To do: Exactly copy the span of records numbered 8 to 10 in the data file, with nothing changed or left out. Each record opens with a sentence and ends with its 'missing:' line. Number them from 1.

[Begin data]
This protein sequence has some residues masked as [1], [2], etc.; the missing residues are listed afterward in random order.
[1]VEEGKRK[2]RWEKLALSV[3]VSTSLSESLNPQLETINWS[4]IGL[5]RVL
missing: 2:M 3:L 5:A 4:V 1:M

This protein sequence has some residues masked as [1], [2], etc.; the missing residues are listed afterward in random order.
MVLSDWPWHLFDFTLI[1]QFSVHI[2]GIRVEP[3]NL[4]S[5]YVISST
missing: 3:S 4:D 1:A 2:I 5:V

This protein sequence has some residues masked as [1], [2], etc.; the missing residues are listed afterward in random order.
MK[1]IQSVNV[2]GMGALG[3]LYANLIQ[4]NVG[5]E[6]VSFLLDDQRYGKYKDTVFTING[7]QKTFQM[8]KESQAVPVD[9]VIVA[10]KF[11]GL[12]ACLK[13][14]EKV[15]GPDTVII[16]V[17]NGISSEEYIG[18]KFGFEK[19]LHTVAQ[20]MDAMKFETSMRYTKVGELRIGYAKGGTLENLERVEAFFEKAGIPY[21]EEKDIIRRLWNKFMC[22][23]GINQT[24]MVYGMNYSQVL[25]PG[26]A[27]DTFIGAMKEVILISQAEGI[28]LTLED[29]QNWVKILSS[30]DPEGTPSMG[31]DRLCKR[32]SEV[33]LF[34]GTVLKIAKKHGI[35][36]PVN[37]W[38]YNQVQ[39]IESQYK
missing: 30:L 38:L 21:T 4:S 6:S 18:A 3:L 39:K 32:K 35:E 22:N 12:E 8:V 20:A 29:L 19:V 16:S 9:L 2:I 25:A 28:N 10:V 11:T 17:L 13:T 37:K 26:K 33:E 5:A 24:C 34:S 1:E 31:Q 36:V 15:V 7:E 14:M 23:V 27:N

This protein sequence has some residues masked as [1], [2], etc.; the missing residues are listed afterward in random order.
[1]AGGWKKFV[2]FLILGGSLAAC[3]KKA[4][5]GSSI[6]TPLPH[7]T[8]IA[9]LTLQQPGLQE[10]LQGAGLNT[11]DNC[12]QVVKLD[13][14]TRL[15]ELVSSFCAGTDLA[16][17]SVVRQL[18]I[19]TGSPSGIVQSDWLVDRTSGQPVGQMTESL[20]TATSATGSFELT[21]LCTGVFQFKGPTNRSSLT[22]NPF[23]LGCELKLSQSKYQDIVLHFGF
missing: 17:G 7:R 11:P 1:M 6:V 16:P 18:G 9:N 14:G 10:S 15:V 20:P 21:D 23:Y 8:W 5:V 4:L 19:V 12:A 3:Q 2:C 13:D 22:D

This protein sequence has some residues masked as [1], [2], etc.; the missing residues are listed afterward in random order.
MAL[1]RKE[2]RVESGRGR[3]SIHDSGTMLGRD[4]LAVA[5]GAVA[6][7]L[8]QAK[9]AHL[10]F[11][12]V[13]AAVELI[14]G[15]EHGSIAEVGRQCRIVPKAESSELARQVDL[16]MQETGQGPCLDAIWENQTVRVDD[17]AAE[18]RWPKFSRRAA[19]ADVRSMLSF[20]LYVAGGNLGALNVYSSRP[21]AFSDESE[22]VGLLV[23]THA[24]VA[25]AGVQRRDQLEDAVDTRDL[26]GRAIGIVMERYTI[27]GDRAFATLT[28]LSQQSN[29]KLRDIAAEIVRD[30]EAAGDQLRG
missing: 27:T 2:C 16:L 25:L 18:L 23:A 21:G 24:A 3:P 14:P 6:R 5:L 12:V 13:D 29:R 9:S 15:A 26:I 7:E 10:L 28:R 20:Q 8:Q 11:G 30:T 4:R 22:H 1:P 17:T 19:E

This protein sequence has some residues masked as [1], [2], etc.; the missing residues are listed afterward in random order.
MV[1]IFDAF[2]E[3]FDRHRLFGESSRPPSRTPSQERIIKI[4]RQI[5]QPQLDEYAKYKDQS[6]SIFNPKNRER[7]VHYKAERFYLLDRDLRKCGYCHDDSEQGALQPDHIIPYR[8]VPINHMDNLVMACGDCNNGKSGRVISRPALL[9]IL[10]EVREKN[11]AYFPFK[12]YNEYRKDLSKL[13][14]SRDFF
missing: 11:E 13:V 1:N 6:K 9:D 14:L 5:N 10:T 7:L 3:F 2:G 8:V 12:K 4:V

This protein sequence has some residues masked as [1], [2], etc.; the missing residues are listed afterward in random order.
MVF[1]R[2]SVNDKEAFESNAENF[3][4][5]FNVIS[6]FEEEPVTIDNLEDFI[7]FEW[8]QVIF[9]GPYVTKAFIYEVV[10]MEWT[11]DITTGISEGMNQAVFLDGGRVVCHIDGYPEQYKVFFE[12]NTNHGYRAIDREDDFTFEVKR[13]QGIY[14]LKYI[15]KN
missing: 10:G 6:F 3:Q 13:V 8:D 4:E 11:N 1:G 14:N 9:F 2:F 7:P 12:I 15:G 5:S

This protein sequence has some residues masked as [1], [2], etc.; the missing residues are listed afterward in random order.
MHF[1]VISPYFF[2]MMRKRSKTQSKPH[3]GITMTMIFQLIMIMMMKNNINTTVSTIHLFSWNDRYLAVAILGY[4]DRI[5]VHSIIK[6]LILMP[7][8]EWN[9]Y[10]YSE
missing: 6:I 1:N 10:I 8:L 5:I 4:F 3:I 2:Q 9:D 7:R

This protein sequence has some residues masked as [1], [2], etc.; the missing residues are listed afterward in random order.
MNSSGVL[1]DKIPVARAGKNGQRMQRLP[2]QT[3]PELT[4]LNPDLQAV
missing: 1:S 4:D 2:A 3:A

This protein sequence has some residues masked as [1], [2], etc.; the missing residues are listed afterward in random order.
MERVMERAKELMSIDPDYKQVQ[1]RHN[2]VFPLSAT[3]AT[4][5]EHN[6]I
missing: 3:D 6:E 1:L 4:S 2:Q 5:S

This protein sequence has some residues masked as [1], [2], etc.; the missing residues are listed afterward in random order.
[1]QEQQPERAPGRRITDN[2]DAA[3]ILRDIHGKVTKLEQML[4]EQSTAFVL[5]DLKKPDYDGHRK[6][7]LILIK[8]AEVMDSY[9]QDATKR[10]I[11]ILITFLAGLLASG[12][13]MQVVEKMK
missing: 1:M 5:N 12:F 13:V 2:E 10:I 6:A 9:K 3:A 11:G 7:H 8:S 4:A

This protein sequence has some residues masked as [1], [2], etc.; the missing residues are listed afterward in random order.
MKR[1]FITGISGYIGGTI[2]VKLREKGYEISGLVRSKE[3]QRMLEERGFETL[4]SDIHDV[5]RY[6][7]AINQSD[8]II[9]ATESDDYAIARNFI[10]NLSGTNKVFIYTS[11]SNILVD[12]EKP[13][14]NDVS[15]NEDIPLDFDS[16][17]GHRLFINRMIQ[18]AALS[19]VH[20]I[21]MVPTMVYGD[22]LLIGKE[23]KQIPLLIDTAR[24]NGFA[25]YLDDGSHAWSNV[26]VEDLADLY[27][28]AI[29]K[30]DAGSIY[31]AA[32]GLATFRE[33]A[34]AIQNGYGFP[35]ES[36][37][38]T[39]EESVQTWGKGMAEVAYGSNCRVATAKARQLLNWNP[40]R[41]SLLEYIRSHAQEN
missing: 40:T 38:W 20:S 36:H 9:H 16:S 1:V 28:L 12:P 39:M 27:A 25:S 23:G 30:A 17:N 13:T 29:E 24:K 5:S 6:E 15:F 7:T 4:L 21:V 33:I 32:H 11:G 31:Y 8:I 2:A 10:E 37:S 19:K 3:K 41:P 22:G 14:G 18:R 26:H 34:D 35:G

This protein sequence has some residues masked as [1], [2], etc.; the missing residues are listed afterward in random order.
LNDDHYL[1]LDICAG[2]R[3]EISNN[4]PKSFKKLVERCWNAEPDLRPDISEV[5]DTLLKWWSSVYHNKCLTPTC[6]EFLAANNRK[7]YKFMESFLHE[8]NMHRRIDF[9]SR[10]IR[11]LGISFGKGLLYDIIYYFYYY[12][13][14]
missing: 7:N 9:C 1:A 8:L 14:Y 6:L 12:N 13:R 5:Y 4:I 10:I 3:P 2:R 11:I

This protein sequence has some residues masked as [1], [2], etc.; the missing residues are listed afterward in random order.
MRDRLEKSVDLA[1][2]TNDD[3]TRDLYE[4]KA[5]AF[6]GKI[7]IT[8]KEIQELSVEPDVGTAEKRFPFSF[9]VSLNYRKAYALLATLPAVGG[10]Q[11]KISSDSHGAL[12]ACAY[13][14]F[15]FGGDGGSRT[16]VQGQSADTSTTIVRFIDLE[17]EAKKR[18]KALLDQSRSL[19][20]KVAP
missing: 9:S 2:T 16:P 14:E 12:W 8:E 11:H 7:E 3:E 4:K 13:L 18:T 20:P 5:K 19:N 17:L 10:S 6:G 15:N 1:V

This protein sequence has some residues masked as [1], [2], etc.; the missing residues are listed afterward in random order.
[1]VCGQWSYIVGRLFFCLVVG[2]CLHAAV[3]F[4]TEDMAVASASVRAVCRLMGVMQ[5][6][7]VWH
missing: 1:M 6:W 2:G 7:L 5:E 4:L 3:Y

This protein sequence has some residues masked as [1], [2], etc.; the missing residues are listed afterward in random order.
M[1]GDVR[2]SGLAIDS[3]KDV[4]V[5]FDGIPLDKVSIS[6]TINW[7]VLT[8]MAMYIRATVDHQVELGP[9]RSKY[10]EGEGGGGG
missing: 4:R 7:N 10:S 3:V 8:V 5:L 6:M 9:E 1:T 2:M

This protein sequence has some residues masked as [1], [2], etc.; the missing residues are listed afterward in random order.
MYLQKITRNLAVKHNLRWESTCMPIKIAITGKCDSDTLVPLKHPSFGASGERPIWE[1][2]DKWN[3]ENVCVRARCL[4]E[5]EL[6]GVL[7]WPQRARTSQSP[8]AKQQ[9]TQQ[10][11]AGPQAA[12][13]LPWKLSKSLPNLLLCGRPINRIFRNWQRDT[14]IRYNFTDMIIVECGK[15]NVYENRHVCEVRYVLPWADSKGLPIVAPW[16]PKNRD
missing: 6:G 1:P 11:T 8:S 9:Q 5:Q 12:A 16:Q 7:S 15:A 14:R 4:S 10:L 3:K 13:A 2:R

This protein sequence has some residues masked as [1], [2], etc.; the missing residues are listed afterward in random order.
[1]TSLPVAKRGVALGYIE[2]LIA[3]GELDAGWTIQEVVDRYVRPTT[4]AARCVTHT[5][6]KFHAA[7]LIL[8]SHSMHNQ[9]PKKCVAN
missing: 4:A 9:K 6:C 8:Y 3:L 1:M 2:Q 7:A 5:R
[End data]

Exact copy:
This protein sequence has some residues masked as [1], [2], etc.; the missing residues are listed afterward in random order.
MHF[1]VISPYFF[2]MMRKRSKTQSKPH[3]GITMTMIFQLIMIMMMKNNINTTVSTIHLFSWNDRYLAVAILGY[4]DRI[5]VHSIIK[6]LILMP[7][8]EWN[9]Y[10]YSE
missing: 6:I 1:N 10:I 8:L 5:I 4:F 3:I 2:Q 9:D 7:R

This protein sequence has some residues masked as [1], [2], etc.; the missing residues are listed afterward in random order.
MNSSGVL[1]DKIPVARAGKNGQRMQRLP[2]QT[3]PELT[4]LNPDLQAV
missing: 1:S 4:D 2:A 3:A

This protein sequence has some residues masked as [1], [2], etc.; the missing residues are listed afterward in random order.
MERVMERAKELMSIDPDYKQVQ[1]RHN[2]VFPLSAT[3]AT[4][5]EHN[6]I
missing: 3:D 6:E 1:L 4:S 2:Q 5:S